Facility emergencies can threaten the integrity of your building and the well-being of employees, customers and general occupants. Common emergencies include floods, tornadoes, fires, hurricanes, large chemical spills, explosions and workplace violence. Facility managers should always have an aggressive emergency plan established that adequately addresses these catastrophes (where applicable). Ensuring a facility is in compliance with OSHA standards regarding emergency evacuation procedures is also critical to maintaining the operations of any U.S. facility.
10 Important Points to Consider When Developing an Emergency Plan
1. Manufacturing facility managers should have procedures outlined for employees who are specifically designated to remain and perform shutdown operations critical to the safety of plant operations.
2. Include the presence of qualified first aid personnel in any emergency plan.
3. Assign an assembly location where employees are to go upon hearing the evacuation alarm.
4. Alarms need to be loud, distinct and recognizable by building occupants, preferably accompanied by flashing red lights to enhance the warning and ensure any disabled individuals are made aware of the emergency.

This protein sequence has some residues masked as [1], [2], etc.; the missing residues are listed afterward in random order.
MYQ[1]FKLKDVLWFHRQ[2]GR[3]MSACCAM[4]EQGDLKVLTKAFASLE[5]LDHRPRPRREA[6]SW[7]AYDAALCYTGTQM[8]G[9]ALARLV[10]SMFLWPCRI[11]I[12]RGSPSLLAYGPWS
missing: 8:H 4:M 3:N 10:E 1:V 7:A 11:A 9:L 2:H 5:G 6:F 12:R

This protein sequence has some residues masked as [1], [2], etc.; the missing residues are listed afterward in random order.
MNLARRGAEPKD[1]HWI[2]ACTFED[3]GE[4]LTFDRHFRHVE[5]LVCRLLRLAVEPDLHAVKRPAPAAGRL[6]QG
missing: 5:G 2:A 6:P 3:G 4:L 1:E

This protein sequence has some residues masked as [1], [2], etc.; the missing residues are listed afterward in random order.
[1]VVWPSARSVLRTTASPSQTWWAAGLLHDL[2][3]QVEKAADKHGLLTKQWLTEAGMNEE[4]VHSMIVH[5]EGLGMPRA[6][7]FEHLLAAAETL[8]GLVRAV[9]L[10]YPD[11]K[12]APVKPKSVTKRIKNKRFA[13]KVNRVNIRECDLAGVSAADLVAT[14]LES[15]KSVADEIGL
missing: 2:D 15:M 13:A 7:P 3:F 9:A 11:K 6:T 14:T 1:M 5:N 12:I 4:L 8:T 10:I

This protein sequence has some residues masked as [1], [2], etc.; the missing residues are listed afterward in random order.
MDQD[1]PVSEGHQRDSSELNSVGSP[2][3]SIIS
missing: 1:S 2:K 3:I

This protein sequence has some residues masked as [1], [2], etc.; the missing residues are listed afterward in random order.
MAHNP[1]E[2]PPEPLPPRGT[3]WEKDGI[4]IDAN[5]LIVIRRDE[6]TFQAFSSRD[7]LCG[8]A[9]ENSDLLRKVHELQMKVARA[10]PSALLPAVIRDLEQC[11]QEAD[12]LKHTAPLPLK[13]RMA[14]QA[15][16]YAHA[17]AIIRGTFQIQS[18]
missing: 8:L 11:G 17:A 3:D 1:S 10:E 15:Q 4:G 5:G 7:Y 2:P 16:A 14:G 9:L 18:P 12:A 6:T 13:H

5. Facility managers should consider having an auxiliary power source available in case electricity is shut off before alarms can be triggered.
6. Never rely on just one evacuation route. Always have primary and secondary escape routes open and ready for all emergency situations.
7. Conduct emergency drills twice a year and review emergency procedures after the drill to confirm everyone understands exactly where to go and what to do when an emergency occurs.
8. For facilities in earthquake-prone regions (the west and west coast of the U.S., in particular), OSHA designates “nonstructural seismic weaknesses” as potentially dangerous items that have not been braced, anchored or secured in some way to avoid causing human and property loss during a significant earthquake.
9. The number and type of fire extinguishers that facilities need to remain compliant with local, state and federal safety codes depends on the facility’s square footage and the “predefined” hazardous rating given to the building by inspectors or fire code marshals.
10. Documentation detailing the location of emergency equipment (fire hoses, fire extinguishers, panic alarms, personal protective equipment, emergency communication devices, etc.) should be displayed in well-lit, accessible areas of relevant facilities, such as industrial/chemical plants and laboratories.
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